Each state in the United States has various laws defining the criminal act of driving under the influence (DUI) of alcohol. DUI or “drunk driving” refers to the act of operating a motor vehicle when your breath alcohol level or blood alcohol level (BAC) is at or above the legal limit for that state. The lawmakers in each state have set BAC levels that indicate the level of intoxication that prevents a person from operating a motor vehicle in a safe manner.
The legal BAC limit according to Florida law is .08 for individuals 21 years of age and older. A person is presumed to be intoxicated if his or her BAC is .08 or higher. YES, a driver can be charged with DUI for BAC levels lower than .08 if an officer determines the driver's ability to operate a motor vehicle in a safe manner is impaired. We have been asked the question numerous times. An experienced prosecutor can present a strong case for impairment even though your BAC was under the legal limit. A judge or jury would decide if you were impaired at the time the officer made the arrest based on other evidence presented by the prosecutor.
What about drivers under the age of 21? What about commercial drivers?
The BAC limit is lower for drivers under the age of 21 years and commercial drivers. Underage drivers can be arrested if their BAC is .02 or higher. Commercial vehicle drivers are also subject to a lower BAC level — .04 or higher. To be guilty of DUI, you must have been operating a motor vehicle or recently operating a motor vehicle with a BAC at or above the legal limit as prescribed by Florida law.
Testing Drivers for Alcohol
A law enforcement officer can obtain your breath or blood alcohol level in one of several ways. The easiest way to test BAC levels is to administer a Breathalyzer test. However, if you refuse to submit to a Breathalyzer test, the officer may obtain a urine sample. Finally, the officer may attempt to obtain a blood sample.
Three ways to obtain a blood sample: The officer can request a search warrant from a judge for a blood draw if the officer can prove to the judge that a breath or urine test is impractical. The officer does not need a search warrant to forcibly take blood if your arrest involves a DUI accident that resulted in death or serious injury, you are unconscious, or you are being arrested for a third offense DUI. The third way is to subpoena the medical records from the hospital if you were treated at a hospital and the hospital conducted a blood test as part of your treatment.
If you were the subject of a forced blood draw, it is important you contact a DUI attorney immediately. The circumstances of the forced blood draw may not have been legal under Florida law. An experienced attorney can fight to have the results suppressed, limited, or thrown out if this your legal rights were violated. It is crucial to have an experienced DUI defense attorney review the entire process to determine if law enforcement officers made a mistake or violated your civil rights. A prosecutor will not tell you if your rights were violated. The prosecutor is only interested in obtaining a conviction.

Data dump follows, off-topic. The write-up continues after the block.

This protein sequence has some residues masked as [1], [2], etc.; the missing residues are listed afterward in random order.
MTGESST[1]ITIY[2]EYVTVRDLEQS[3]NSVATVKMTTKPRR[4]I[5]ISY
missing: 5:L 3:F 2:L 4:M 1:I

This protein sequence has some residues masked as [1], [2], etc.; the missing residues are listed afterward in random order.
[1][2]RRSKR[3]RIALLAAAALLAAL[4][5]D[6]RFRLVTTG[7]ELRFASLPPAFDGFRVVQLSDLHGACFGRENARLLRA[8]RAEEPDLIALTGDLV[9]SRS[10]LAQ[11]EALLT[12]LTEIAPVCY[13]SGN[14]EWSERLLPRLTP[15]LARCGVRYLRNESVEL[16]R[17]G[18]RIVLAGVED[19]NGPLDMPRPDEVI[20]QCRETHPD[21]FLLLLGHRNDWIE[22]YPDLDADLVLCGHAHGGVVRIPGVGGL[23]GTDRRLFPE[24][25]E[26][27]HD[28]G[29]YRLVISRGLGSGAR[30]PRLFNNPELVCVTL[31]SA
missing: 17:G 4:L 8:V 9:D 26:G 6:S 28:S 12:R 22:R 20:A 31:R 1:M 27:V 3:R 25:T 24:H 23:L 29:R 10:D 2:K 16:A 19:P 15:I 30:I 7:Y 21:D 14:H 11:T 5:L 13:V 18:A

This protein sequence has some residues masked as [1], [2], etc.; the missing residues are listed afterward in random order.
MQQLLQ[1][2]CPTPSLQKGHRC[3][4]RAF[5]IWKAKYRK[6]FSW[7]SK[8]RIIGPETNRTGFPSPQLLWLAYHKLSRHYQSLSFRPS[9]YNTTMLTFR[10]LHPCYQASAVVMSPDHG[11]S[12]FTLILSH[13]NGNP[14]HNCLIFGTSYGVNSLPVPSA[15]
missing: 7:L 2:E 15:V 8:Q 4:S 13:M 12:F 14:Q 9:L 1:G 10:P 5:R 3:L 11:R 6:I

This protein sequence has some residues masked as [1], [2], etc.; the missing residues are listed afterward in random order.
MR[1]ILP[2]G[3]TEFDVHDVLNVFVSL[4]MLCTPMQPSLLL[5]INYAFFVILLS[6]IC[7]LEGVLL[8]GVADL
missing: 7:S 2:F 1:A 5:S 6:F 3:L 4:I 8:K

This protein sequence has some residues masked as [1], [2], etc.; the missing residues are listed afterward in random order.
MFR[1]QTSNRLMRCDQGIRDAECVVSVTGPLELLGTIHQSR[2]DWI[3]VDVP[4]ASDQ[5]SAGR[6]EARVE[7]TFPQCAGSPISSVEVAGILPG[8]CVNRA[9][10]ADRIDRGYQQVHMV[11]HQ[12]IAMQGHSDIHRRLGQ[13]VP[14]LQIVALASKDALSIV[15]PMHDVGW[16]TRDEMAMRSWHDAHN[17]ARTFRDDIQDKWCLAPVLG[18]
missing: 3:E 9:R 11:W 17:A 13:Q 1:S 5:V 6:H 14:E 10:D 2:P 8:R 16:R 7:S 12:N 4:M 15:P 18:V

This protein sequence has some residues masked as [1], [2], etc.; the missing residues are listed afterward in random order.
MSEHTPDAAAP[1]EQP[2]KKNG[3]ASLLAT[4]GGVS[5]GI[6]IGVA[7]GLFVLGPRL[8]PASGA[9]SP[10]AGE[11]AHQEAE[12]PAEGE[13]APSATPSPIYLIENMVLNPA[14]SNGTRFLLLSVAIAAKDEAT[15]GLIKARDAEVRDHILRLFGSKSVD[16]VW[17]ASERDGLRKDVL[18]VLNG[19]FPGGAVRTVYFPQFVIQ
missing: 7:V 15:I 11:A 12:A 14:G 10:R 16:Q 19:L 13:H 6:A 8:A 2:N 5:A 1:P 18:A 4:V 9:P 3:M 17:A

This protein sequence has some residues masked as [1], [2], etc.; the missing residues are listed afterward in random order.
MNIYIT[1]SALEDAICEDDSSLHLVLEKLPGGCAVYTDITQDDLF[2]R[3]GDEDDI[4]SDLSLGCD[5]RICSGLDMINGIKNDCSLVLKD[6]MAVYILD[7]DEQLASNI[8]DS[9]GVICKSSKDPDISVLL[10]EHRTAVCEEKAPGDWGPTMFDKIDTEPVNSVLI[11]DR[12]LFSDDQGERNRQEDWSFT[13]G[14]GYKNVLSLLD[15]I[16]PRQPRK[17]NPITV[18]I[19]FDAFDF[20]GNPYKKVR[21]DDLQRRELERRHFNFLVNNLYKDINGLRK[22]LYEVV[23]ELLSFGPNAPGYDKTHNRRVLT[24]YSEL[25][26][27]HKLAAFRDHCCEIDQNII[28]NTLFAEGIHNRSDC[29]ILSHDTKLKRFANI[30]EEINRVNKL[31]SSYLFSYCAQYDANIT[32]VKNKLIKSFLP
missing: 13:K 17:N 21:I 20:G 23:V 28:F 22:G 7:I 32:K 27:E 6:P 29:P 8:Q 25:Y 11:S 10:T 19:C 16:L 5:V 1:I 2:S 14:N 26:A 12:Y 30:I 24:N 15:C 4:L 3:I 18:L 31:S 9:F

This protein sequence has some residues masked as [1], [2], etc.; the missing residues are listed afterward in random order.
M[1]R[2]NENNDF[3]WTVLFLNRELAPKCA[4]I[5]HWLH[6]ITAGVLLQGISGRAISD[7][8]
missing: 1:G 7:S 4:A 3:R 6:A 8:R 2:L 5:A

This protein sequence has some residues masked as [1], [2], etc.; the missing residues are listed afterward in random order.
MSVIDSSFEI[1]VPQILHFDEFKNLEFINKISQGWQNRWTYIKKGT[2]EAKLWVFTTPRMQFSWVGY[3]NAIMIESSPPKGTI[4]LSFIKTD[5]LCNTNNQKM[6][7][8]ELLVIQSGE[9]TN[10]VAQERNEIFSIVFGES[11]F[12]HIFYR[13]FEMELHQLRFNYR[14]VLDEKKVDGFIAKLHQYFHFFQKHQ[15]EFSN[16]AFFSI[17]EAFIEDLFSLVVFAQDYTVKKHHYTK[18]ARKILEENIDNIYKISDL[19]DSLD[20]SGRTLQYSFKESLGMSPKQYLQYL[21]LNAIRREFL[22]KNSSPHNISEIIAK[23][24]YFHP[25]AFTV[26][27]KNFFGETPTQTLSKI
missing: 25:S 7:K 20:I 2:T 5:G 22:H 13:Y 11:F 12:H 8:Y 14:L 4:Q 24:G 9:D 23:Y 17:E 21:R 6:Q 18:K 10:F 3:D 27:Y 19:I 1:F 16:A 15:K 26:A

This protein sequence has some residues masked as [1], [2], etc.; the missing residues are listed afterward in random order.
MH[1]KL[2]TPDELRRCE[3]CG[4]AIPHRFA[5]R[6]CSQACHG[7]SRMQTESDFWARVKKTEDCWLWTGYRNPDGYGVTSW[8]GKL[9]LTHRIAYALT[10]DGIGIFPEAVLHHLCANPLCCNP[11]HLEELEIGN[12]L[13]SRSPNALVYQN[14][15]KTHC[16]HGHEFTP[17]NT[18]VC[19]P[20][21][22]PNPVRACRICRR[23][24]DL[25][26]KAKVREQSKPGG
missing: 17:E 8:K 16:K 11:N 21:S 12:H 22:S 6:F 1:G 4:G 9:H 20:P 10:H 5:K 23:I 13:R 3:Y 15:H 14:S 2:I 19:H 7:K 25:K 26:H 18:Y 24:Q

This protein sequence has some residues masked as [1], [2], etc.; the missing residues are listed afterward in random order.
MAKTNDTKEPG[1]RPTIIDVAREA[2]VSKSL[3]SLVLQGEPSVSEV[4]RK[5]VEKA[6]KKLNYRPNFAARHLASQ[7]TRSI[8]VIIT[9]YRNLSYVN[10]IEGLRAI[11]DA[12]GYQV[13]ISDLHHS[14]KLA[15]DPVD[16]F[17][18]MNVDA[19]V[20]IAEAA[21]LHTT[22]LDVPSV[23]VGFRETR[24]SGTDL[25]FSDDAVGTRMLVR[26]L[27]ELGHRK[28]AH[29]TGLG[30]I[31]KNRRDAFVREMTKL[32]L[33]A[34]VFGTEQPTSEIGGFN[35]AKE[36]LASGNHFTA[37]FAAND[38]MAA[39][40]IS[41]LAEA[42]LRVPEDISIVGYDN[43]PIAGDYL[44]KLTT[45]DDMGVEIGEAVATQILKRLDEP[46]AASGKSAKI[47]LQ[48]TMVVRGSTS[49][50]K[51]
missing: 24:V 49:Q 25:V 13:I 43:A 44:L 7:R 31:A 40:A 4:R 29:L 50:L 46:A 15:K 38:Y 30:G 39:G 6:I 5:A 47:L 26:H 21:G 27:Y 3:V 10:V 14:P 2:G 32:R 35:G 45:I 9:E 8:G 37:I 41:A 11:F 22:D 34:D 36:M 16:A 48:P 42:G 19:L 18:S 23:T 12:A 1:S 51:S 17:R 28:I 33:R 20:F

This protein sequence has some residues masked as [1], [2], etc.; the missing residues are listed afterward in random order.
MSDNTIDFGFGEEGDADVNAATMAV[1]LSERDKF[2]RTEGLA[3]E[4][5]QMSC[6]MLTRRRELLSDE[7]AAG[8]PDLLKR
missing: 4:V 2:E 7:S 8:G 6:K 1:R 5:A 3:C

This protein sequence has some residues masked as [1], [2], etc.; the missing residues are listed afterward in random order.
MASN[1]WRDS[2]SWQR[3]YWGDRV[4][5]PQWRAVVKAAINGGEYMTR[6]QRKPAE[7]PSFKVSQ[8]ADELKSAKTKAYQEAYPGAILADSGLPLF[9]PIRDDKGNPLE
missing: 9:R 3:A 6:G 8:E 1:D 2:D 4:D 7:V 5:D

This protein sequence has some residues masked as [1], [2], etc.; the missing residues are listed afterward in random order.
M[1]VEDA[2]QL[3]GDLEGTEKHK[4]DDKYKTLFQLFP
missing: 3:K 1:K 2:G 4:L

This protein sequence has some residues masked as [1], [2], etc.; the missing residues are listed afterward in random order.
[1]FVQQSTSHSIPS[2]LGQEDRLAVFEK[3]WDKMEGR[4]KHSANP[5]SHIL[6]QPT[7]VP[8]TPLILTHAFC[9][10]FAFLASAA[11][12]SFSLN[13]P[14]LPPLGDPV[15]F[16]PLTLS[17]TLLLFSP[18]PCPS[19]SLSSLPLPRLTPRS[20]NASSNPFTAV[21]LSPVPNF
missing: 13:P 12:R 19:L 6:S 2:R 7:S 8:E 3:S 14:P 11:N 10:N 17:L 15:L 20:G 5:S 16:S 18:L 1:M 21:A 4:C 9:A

What Are the Penalties for DUI in Florida?
If you are charged with DUI in Florida there will be immediate consequences:
- You will be taken to jail where you will remain for at least 8 hours.
- Your driver's license is immediately suspended.
- You can drive up to 10 days after your DUI arrest without fear of being arrested for driving under suspension. However, you must request a formal review hearing within those ten days, or your driver's license is administratively suspended for six to 18 months depending on the circumstances surrounding your DUI arrest. If you request a hearing, a temporary license is issued so you can drive until the hearing is held.
If you are convicted of a DUI charge, you face severe penalties. For a first offense DUI conviction, potential punishments include:
- A minimum fine of $500, up to $1,000, plus more than $450, additional in court costs
- Attending classes at a DUI School
- A minimum of 50 hours of community service
- Up to one-year probation
- Up to six months in jail
- Installation of an ignition interlock device
- Suspension of driving privileges for 180 days to one year
- Attendance in a victim awareness program
- Impoundment of your vehicle
In addition to the above penalties, you will also have a permanent criminal record.
Call a Florida DUI Attorney As Soon As Possible
Facing a DUI charge can be frightening, especially if this is your first criminal charge and you have no idea how the judicial process works. As experienced DUI lawyers we are regularly in the courthouses in the Lake City, Live Oak, and Gainesville areas. We understand the emotions and the stress you are experiencing. It is our job to guide you through the process, deal with the prosecutor, and protect your legal right to a fair and impartial hearing. Don't discuss your arrest with an officer or a prosecutor — request your attorney immediately.
Contact the Koberlein Law Offices by calling our Lake City office at 386-269-9802 or our Gainesville office at 352-519-4357 to schedule a free consultation. You may also contact our office by using the contact form on our website.